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The following was written by Pretoria-based ASFL Executive Board Member, Martin van Staden.

The West African nation of Liberia is apparently on the road toward privatizing its early childhood education system.

Liberia privatizes primary education

Liberia privatizes primary education

The Ministry of Education announced back in January that Bridge International Academies, a private American firm with over 200 schools in Kenya, would take over pre-primary and primary education in the educationally underdeveloped nation.

Partial or full privatization has been fiercely criticized by teachers unions, journalists, and most predictably, the United Nations. According to Special Rapporteur Kishore Singh, governments should primarily provide education within their jurisdictions – not private companies. The Mail & Guardian Africa, itself a news source, believes that the privatization of education is “just wrong”, regardless of what positive outcomes it may yield. The unions, as could be expected, see the job security of their members to be threatened, given Bridge International’s nontraditional focus on teaching-by-technology.


March 2016 update

12805763_1053315478061414_1330380614301545039_nMorocco: Students For Liberty Morocco held the Maghreb Debate for Peace Building and Countering Violent Extremism. His excellency Morocco’s former ambassador to the UN Mohamed Loulichki was a keynote speaker among others. The event was a series of debates on various topics including causes of violent extremism.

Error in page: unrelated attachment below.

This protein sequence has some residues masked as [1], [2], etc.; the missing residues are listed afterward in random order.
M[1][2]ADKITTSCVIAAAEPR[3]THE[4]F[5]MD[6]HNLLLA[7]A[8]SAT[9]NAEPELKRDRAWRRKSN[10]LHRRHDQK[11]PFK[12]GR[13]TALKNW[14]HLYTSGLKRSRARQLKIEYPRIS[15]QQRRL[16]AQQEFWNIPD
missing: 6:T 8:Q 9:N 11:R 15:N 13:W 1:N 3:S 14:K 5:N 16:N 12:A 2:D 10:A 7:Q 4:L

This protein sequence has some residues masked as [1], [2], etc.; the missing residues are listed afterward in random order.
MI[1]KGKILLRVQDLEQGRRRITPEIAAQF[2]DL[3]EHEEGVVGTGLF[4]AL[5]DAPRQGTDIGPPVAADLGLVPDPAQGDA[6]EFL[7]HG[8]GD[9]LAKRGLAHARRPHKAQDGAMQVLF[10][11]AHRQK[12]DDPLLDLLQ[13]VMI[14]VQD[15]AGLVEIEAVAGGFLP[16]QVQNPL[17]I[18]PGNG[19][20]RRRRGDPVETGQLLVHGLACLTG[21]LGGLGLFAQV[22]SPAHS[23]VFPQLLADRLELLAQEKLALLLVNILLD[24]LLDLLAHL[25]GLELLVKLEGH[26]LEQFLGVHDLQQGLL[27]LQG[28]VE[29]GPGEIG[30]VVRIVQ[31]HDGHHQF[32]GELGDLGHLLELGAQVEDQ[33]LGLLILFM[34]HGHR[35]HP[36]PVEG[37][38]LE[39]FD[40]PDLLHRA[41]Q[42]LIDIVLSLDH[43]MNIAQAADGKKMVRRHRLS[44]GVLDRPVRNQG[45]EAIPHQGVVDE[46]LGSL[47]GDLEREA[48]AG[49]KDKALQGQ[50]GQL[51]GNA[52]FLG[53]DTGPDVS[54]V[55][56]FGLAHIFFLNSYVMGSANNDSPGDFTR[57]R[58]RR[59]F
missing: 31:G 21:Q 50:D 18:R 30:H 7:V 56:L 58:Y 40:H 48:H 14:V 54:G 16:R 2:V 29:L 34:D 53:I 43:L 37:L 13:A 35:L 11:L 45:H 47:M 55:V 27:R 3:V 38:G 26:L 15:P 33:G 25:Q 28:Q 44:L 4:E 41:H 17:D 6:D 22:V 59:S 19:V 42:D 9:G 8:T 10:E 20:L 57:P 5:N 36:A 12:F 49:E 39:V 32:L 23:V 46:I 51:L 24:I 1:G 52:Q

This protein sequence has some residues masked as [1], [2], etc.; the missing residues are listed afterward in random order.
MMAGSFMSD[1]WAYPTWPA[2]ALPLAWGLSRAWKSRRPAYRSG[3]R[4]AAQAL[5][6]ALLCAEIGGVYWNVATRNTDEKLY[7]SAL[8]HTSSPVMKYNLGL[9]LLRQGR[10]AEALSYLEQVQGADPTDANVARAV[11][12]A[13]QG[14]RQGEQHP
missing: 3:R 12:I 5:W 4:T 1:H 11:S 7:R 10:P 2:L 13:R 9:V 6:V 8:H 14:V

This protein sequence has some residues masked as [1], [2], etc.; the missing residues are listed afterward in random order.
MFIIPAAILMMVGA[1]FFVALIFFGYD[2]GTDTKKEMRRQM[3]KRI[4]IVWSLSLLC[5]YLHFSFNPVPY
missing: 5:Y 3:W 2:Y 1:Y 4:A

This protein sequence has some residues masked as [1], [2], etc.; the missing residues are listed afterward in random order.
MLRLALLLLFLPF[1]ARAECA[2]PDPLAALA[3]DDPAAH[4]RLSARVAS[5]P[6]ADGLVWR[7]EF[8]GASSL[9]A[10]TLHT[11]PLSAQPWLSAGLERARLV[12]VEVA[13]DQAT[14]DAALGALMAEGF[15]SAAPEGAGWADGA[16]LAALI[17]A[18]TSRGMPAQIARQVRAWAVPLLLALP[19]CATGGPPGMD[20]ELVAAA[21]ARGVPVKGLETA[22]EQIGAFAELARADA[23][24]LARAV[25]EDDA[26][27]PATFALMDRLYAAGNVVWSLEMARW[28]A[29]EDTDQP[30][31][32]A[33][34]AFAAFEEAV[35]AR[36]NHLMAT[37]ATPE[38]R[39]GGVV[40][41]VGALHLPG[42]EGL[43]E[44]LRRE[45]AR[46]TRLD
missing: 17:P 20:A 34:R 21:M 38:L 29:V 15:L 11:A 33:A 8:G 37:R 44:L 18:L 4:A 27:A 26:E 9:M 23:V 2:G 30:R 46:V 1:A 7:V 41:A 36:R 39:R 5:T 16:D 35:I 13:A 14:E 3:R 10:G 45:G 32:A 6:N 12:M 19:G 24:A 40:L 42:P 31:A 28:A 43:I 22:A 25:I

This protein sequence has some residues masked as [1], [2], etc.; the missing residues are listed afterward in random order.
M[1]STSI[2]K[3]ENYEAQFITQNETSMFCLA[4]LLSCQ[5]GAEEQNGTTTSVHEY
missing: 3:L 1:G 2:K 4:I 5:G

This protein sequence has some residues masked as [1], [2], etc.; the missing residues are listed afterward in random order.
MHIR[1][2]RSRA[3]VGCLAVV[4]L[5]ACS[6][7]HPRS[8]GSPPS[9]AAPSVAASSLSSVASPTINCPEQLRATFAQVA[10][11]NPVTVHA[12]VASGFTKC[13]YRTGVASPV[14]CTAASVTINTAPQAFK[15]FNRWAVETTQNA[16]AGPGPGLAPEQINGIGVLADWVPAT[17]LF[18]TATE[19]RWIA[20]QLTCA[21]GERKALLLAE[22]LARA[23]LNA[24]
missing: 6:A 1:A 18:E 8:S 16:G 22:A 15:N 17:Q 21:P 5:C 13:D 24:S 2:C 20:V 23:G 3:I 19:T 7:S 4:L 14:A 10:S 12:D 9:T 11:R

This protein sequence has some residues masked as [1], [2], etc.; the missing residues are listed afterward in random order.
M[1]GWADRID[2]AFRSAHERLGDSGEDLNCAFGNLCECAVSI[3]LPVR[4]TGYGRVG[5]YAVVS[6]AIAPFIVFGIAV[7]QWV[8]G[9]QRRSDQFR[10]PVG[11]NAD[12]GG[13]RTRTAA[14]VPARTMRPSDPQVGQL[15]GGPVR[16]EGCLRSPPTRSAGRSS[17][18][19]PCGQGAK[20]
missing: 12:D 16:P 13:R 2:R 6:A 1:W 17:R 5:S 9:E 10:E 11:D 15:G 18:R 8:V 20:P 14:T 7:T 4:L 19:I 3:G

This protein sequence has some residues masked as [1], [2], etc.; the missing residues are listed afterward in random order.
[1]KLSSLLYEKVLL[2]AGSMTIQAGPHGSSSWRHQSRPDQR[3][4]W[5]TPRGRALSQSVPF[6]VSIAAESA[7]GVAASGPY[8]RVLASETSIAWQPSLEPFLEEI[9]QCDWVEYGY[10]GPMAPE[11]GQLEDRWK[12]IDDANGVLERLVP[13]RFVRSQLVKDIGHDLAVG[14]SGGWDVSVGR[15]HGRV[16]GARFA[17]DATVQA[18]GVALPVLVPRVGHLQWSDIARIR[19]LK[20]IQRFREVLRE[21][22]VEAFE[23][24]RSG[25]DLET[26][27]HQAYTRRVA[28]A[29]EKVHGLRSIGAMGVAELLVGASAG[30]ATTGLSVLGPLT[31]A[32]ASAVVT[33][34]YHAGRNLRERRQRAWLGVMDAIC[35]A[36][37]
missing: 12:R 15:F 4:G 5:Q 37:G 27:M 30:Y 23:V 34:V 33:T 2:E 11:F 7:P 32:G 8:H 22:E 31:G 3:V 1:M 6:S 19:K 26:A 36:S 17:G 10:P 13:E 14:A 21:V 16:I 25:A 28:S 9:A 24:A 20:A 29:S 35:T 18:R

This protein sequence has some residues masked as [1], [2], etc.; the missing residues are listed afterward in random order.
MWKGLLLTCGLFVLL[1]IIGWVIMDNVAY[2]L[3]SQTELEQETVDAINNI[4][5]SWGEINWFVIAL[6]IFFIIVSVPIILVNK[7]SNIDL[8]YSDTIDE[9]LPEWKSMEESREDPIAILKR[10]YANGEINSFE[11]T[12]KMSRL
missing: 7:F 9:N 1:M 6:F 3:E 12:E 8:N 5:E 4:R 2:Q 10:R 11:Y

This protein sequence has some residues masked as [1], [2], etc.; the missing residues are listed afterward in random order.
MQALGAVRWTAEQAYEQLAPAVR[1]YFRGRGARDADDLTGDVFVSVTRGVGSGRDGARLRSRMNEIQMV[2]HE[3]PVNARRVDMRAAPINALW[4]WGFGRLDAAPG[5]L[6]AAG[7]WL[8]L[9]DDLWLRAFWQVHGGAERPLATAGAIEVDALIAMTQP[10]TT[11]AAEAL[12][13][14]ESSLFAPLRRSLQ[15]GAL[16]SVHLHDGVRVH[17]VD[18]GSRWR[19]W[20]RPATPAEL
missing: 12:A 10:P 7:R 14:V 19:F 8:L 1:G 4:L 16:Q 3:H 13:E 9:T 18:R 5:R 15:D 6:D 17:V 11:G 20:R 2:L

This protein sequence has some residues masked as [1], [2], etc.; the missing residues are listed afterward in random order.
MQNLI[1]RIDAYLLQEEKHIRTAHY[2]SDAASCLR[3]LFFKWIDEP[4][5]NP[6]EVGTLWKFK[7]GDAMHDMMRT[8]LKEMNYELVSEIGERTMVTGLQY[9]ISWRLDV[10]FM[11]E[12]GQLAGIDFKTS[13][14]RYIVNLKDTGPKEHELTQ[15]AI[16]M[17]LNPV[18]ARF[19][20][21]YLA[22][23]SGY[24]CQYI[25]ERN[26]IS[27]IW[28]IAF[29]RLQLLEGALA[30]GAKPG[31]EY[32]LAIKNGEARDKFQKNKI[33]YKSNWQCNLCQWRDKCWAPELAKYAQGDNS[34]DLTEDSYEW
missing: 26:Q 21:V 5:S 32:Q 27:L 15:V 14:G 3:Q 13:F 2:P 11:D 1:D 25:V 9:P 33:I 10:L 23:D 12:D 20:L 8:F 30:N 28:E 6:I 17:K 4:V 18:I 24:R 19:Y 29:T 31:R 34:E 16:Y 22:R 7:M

Nigeria: Students from the Federal University of Technology, Akure held a debate was organized on Capitalism Vs Socialism. They also hosted the first ever Liberty and Entrepreneurship Workshop led by LocalCoordinator Adeola Bamgboye. Tagged ‘Libertarianism: Unlocking Entrepreneurial Potentials for Citizen’s Prosperity’, the event had Emeka Ezeugo and Oluwafemi Ogunjobi as the guest speakers, who spoke on: ‘Youths Emancipation: The key to Economic Freedom.’ & “Opportunities in Students For Liberty” respectively. The event successfully registered over 50 students, and copies of Why Liberty, Peace, Love & Liberty, Voices from Africa, among 12063628_1295289310485937_5687073643188760641_nother materials were distributed to the participants. Students from Usmanu Danfodiyo University, Sokoto held their first ever SFL tabling event that saw over 120 students registered to join their SFL group. African Liberty Students Organisation, Federal University Of Agriculture, Abeokuta led by Lilian David Hadijat held a tabling event and Matriculation Outreach for freshers on Campus. This was to introduce the organisation to the entire University audience and also serves as an avenue to have new intakes. Over 200 students visited the stand and appreciated the effort of the Organization with loads of Exotic books to share. African Students For Liberty materials were available for the Audience. Lilian also organized a seminar and induction ceremony for newly admitted members of her campus group on the 30th of March. The event provided an opportunity for students to learn about liberty and plan for the coming school year.